So “Wellness Wednesday” got abandoned until today, Thursday. Why? Because I just did not have enough time or energy. Funny isn’t it? Most of us don’t feel we have enough time. Why is that? We all have 24 hours a day, 7 days a week. The April 2012 edition of “Real Simple” magazine did a survey regarding women and time. The results? About 1/2 of America women say they don’t have enough time. 46% said, what time they have is interrupted constantly. Quoting page 58 of this magazine and article:
never-ending to-do lists aren’t bad just for our psyches (and our relationships) but also for our physical health. The stress hormone cortisol has a strong diurnal patter – it peaks shortly after waking and drops throughout the day. The steeper the decline from afternoon to evening, the healthier and less stressed you are, since elevated end-of-day cortisol levels have been linked to burn out, depression, and earlier mortality…. “Our bodies need to recover physiologically after work,” says Darby Saxbe, one of the study’s coauthors and a postdoctoral fellow in psychology at the University of Southern California, in Los Angeles. ” These couples were returning to homes where dinner needed to be cooked, laundry needed folding. Instead of unwinding, these couples took on more work.”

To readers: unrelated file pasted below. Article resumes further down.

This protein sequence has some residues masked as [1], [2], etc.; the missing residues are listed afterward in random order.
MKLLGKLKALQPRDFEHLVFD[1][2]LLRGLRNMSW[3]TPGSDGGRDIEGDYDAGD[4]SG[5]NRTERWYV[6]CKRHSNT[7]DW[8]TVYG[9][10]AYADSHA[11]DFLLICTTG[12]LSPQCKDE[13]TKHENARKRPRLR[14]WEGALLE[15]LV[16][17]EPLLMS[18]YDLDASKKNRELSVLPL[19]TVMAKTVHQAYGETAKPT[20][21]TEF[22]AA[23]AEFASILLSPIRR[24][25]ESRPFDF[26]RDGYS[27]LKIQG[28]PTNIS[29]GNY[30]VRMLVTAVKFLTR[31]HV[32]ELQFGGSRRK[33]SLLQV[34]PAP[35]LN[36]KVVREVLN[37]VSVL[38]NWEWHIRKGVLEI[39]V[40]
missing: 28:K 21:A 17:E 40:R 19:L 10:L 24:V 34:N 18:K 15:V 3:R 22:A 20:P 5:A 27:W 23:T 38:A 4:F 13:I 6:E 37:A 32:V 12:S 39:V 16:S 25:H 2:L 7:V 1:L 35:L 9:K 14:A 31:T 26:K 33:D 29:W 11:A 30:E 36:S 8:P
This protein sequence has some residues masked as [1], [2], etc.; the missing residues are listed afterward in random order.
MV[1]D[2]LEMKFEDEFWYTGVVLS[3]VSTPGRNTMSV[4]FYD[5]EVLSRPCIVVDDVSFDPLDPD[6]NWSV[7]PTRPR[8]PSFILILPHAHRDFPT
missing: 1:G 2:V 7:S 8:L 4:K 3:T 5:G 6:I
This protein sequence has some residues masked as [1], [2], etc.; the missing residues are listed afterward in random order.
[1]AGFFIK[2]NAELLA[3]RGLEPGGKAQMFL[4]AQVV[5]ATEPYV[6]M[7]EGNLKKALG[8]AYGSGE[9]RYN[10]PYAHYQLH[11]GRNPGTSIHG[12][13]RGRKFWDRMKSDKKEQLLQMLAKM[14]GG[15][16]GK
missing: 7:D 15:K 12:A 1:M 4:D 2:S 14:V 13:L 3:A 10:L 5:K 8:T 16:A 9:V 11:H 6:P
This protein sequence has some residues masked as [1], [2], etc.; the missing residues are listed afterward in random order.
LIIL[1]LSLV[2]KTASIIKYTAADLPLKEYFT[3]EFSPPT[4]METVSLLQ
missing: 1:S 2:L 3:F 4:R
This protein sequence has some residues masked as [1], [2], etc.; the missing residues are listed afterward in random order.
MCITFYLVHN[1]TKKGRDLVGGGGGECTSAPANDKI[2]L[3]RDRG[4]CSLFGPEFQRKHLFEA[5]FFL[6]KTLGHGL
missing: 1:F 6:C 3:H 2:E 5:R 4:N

Later in the same magazine it compares the way we do life to a marathon. We think we just have to keep on moving until the end – way down the road. It suggests it might be healthier to live like we are doing weight training. Work out, then rest. A popular way of training these days is called interval training. You work hard and fast and then you slow the pace for a bit. Any way you look at it we were created to have time to work and time to rest. Anything short of that is cheating our self. The Bible admonishes us to have a sabbath, a day of rest. Most statistics show that we are actually more productive if we have a regular time of rest.
So what do you say? Do you realize your need of rest or do you ignore it and just keep going?